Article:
Summary: Rio Tinto is still on the resources menu, despite $14 billion in write-downs.
Key take-out: Minerals commodity prices are forecast to rise, and Rio is seen as one of the best plays.
Key beneficiaries: General investors. Category: Portfolio management.
Rio Tinto (RIO)
Out with the new, in with the old. That’s one way of looking at Rio Tinto’s tumultuous week just past, in which a strong fourth-quarter production report was somewhat overshadowed by $14 billion in write-downs and the hasty subsequent departure of CEO Tom Albanese. ‘About time!’ was the cry from the investment press.
Chairman Jan du Plessis wasted no time in appointing iron ore chief Sam Walsh to the top job, and analysts generally lauded the move as a sound pick. Poor acquisitions, namely Alcan and Riversdale, have cost the company billions, and the appointment of the best-performing and traditional sector head signals an aim to return to more stable and more profitable times (iron ore contributed 75% of EBIT in 2011). It appears to have been the smaller, but more recent, Mozambique coal write-downs that got heads rolling, and these cannot be placed at the foot of anyone other than Albanese.
The newsletters liked the company before, even with the expectation of further aluminium write-downs, and they like it even more now.
The production data is probably the most relevant news for investors in regards to the actual position of the company, and fourth-quarter production met strong expectations. Rio beat its target 199 million tonnes per annum in 2012, with 237mtpa by the end of the year, and is on track to meet the 290 mtpa target by the end of 2013.
The newsletters are comfortable with the sales and expansion of the iron ore division, but add a note of warning that it does represent a very large proportion of group earnings.
That said, 2013 is expected to see sharply improving copper production, and increased alumina prices that may finally bring a small turnaround in the written-down Alcan businesses. More generally, cost cutting and improvements in productivity are starting to show real benefits for the company. The investment press notes it is one of the few miners to return its cost of capital through the commodity cycle, thanks to its positioning.
If this year does turn out to be, as many are saying, the return of the miners, then Rio is undoubtedly one of the best plays to take advantage of it – write downs and all.
- Investors are advised to buy Rio Tinto at current levels.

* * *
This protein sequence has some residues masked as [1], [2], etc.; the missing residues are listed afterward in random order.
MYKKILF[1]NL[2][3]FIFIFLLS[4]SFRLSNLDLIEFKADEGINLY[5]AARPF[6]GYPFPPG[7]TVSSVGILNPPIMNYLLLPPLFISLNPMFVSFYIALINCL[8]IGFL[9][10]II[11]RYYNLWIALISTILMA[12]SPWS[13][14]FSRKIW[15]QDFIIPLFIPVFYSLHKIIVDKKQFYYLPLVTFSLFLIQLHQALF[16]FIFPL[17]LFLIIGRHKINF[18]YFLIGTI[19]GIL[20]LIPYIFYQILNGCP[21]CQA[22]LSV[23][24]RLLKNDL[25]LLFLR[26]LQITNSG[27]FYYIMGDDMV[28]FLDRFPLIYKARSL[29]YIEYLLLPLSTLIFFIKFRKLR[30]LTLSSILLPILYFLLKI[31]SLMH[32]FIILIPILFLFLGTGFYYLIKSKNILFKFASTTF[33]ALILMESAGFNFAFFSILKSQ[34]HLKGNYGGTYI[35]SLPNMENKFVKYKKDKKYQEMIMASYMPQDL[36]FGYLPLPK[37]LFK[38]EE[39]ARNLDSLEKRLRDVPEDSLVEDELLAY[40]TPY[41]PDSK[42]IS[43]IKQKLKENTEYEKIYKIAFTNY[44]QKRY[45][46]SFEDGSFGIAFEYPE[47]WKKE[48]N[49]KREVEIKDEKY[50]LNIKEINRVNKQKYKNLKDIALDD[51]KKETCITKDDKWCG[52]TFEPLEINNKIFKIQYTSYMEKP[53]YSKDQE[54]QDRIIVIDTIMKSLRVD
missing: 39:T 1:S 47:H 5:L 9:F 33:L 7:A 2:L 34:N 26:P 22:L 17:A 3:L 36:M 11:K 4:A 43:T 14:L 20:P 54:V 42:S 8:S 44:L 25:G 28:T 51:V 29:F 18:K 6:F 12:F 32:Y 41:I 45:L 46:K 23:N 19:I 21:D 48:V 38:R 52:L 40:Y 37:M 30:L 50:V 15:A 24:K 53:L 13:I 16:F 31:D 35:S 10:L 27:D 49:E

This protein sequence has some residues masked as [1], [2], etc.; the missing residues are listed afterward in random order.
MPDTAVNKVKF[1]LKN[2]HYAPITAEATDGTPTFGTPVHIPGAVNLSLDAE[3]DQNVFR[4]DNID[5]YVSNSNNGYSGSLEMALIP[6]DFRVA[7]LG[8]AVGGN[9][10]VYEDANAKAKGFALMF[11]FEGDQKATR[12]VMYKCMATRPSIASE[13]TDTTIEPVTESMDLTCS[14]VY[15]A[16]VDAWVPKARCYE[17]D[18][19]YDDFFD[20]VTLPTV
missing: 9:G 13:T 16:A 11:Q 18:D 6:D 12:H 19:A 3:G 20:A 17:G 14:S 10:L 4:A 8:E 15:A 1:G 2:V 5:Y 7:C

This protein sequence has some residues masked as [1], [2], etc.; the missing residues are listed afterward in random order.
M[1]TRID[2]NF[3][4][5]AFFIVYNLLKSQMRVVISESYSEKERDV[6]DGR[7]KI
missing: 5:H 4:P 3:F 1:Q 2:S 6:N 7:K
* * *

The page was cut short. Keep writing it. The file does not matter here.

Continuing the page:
Also shedding staff last week, although admittedly quite a few more than Rio, was construction sector straggler Boral.
Months of review following the appointment of CEO Mike Kane will see 700 redundancies and $90 million of expected savings – plus $15 million more from operations ‘rationalisations’. The company has also cemented, as it were, the closure of its Waurn Ponds facility, and moved to the use of cheaper, imported cement. Roughly 1000 jobs in total are being, or have been, shed from the company worldwide in this round of cuts.
When Collected Wisdom last looked at Boral, in May last year, it was immediately after the board rather bluntly sacked Kane’s predecessor Mark Selway – in what many saw as a premature move given he was rebuilding the building products company.
The newsletters were selling the company then, and they’re still selling it now, in spite of the changes and projections, on the simple fundamentals of the industry rather than the specifics. The company’s success depends largely on that of the domestic housing market, and non-resource-sector construction. On this point the newsletters see too many headwinds from housing affordability, consumer confidence and debt behaviour, and potentially rising unemployment, for a return to the kinds of construction levels that would see Boral improve in a meaningful way in 2013.
The view from the press is that the changes to save money and improve efficiency are undoubtedly positive – but now is just not Boral’s time. The housing recovery is slow, and unlikely to escalate quickly even if things pick up in 2014. Building products have little differentiation, and Boral has just not demonstrated an ability to hold onto returns for investors when things are weak.
- Investors are advised to sell Boral at current levels.
Toll roads are not the most popular things in the world, but for investors the only question is whether they’re profitable. While the performance of Transurban in Australia has been solid, with revenue rising slowly but steadily, US assets have experienced some further disappointment. On the whole, the newsletters are holding Transurban, but with a critical eye to the offshore parts.
After a five-year build, the Washington DC ‘495’ express toll lane traffic volumes have been “lower than anticipated” since opening in mid-November. It’s too early to tell what the longer-term revenue picture will look like, but the newsletters give it little probability of success and are generally disregarding the US assets as serious factors in the value of the company. One calculation points out that revenue will need to rise by more than 750% to meet the original 2013 target, and almost 1400% to meet 2015 expectations.